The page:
Welcome to my fantasy, late-medieval world. For the sake of the question, we can divide it up in two major continents:
Continent A is considered the birthplace of my humans and features a solid presence of the other main race (winged humans, of which I talked in a previous question). The geopolitical landscape is divided in a human theocratic kingdom (ruling some of the mainland, the south and the underground cities), a federation of coastal merchant cities, and a somewhat loose union of winged-humans tribes controlling key-locations, mountain ranges, and the northern regions. Those factions seldom agree on something, and infact, have been mostly at war for the latest centuries.
Continent B has both humans and winged humans, some native of the place and some descendants of pioneers from A. Apart from some smaller kingdoms, B's much more uniform, the majority of the land is under the control of a feudal empire.
Now, all's fine and good.
A and B have trade routes via sea, the voyage being around two months long, a little less with good winds.
Suddenly, B invades A with airships. The airships are powered by a particular magic that flows in the air, but the focal point is that no one had been able to use that magic as a source of energy before.
A's kingdoms are dumbfounded. Nobody expected that. There were some signals that something was off (trade of some materials, mainly metals, somewhat diminished months before the invasion), but overall, nobody was expecting something like that.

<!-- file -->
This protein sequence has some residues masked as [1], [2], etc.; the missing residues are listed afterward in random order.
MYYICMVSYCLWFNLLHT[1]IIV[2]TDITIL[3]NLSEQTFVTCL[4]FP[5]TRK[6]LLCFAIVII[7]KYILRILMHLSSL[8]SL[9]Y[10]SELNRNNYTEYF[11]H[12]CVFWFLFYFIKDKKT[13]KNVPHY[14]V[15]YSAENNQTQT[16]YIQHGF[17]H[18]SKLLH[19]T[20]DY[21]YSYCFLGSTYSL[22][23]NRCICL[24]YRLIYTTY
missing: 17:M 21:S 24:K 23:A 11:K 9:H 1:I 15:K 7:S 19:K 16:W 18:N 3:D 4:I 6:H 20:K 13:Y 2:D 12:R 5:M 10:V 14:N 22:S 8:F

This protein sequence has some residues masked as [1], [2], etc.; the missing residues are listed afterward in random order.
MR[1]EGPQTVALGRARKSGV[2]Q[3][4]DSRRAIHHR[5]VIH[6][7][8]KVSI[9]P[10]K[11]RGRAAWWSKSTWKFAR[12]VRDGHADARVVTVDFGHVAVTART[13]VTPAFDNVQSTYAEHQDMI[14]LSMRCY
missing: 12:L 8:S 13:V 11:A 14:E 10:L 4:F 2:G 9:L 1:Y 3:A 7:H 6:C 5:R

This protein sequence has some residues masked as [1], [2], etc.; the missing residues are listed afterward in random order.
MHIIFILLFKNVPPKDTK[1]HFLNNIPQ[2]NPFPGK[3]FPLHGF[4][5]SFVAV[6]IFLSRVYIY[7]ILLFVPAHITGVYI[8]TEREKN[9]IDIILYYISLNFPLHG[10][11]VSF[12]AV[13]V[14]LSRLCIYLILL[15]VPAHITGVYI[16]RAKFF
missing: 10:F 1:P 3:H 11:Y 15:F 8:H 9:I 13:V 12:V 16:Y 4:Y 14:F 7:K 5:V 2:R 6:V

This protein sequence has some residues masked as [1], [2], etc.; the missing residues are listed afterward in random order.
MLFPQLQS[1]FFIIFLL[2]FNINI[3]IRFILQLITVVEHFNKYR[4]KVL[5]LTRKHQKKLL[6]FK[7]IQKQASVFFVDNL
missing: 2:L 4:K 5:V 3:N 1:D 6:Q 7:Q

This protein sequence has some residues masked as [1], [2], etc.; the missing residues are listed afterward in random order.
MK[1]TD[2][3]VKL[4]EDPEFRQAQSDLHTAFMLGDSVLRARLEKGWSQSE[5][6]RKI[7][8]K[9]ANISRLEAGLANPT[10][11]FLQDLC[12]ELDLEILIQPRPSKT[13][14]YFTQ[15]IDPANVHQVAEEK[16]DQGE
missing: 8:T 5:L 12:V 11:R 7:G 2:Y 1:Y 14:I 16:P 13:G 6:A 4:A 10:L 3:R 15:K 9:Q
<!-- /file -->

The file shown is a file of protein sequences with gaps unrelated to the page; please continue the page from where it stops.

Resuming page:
If the kingdoms of A had spies at the court of B's emperor, they failed miserably.
So, How likely is that B has been able to develop a whole new mean of transport without most of A's noticing?
Additional infos and miscellanea:
- The airships are not extremely large, the largest being able to transport up to 50 men.
- Their main advantage is being able to fly (obv).
- They are not heavily armed. The airships mostly attack with crossbowmen manning the deck, occasionally pouring burning pitch over the enemy's structures, and balistas for the largest ones.
- Gunpowder doesn't exist in this world.
- The airships can fly as high as the winged-humans can; winged-humans man some of the airships, being valued most as navigators.
- B had never attempted to invade A before.
Clarification (as requested in the comments):
- The first step in developing the airship is coming up with the engine (the component able to harness magical energy). The task was researched by a small team of engineers (around five) under the leadership of a keen-on-innovation noble. This took a considerable amount of time (around twenty years) with a long list of failed attempts. Note that the engine didn't need to be tested on actual, fully functional airship.
- After the engine was built, the emperor took interest in the project, trying to bring everything under secrecy, informing the smallest number of people possible.
- For the first working prototype, I expect having at least two high-ranking officials, 5 engineers, and somewhat ten unskilled workers (maybe soldiers).
- For the mass-production of the fleet, I'm able to give you just an esteem, but I imagine we can expect five high-ranked officials to survey the whole operation, around 30 at least between engineers (including those from the previous team) and skilled artisans who need to have a larger view of the project.
- Everyone else would be on a need-to-know basis, e.g. the carpenters working at the ships hulls, or whoever tasked with getting those materials. For those, we're talking around 1300 for a major Arsenal (took the Arsenal of Venice at the peak of its splendor for comparison, from Wiki: Venice-Arsenal)